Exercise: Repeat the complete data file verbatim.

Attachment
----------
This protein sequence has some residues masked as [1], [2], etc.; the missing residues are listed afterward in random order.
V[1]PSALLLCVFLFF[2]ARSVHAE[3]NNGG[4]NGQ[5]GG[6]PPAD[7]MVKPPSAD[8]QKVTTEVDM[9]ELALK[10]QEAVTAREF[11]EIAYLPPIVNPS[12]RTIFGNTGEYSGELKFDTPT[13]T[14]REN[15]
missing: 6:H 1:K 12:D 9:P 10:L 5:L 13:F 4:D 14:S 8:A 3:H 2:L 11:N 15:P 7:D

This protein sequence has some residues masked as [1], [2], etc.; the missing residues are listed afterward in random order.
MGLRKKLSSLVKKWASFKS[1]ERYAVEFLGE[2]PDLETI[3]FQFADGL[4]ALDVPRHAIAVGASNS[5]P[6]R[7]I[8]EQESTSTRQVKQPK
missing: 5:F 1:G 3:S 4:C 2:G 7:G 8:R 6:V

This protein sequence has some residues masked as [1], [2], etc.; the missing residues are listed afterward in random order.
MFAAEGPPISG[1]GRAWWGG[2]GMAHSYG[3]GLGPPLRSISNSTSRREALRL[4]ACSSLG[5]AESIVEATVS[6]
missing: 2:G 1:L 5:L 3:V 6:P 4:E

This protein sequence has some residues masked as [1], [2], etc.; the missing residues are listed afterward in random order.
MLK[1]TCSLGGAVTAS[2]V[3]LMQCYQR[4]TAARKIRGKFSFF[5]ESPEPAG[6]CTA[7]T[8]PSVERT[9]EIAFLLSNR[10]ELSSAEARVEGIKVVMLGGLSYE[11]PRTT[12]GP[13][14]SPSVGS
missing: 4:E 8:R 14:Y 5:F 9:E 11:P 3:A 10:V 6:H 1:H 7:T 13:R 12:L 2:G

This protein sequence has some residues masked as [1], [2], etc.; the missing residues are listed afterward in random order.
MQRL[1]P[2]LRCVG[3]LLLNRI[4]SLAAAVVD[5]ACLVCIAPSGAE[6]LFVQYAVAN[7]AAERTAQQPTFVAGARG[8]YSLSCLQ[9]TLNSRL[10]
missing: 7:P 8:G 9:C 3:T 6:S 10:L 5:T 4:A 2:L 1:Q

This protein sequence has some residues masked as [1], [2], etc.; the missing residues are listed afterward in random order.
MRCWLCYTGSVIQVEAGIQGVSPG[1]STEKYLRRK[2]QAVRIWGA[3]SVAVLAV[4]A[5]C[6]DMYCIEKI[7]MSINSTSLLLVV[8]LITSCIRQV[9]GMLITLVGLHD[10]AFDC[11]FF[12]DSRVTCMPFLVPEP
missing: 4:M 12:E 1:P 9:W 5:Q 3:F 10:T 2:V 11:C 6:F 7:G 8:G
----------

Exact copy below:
This protein sequence has some residues masked as [1], [2], etc.; the missing residues are listed afterward in random order.
V[1]PSALLLCVFLFF[2]ARSVHAE[3]NNGG[4]NGQ[5]GG[6]PPAD[7]MVKPPSAD[8]QKVTTEVDM[9]ELALK[10]QEAVTAREF[11]EIAYLPPIVNPS[12]RTIFGNTGEYSGELKFDTPT[13]T[14]REN[15]
missing: 6:H 1:K 12:D 9:P 10:L 5:L 13:F 4:D 14:S 8:A 3:H 2:L 11:N 15:P 7:D

This protein sequence has some residues masked as [1], [2], etc.; the missing residues are listed afterward in random order.
MGLRKKLSSLVKKWASFKS[1]ERYAVEFLGE[2]PDLETI[3]FQFADGL[4]ALDVPRHAIAVGASNS[5]P[6]R[7]I[8]EQESTSTRQVKQPK
missing: 5:F 1:G 3:S 4:C 2:G 7:G 8:R 6:V

This protein sequence has some residues masked as [1], [2], etc.; the missing residues are listed afterward in random order.
MFAAEGPPISG[1]GRAWWGG[2]GMAHSYG[3]GLGPPLRSISNSTSRREALRL[4]ACSSLG[5]AESIVEATVS[6]
missing: 2:G 1:L 5:L 3:V 6:P 4:E

This protein sequence has some residues masked as [1], [2], etc.; the missing residues are listed afterward in random order.
MLK[1]TCSLGGAVTAS[2]V[3]LMQCYQR[4]TAARKIRGKFSFF[5]ESPEPAG[6]CTA[7]T[8]PSVERT[9]EIAFLLSNR[10]ELSSAEARVEGIKVVMLGGLSYE[11]PRTT[12]GP[13][14]SPSVGS
missing: 4:E 8:R 14:Y 5:F 9:E 11:P 3:A 10:V 6:H 1:H 7:T 13:R 12:L 2:G

This protein sequence has some residues masked as [1], [2], etc.; the missing residues are listed afterward in random order.
MQRL[1]P[2]LRCVG[3]LLLNRI[4]SLAAAVVD[5]ACLVCIAPSGAE[6]LFVQYAVAN[7]AAERTAQQPTFVAGARG[8]YSLSCLQ[9]TLNSRL[10]
missing: 7:P 8:G 9:C 3:T 6:S 10:L 5:T 4:A 2:L 1:Q

This protein sequence has some residues masked as [1], [2], etc.; the missing residues are listed afterward in random order.
MRCWLCYTGSVIQVEAGIQGVSPG[1]STEKYLRRK[2]QAVRIWGA[3]SVAVLAV[4]A[5]C[6]DMYCIEKI[7]MSINSTSLLLVV[8]LITSCIRQV[9]GMLITLVGLHD[10]AFDC[11]FF[12]DSRVTCMPFLVPEP
missing: 4:M 12:E 1:P 9:W 5:Q 3:F 10:T 2:V 11:C 6:F 7:G 8:G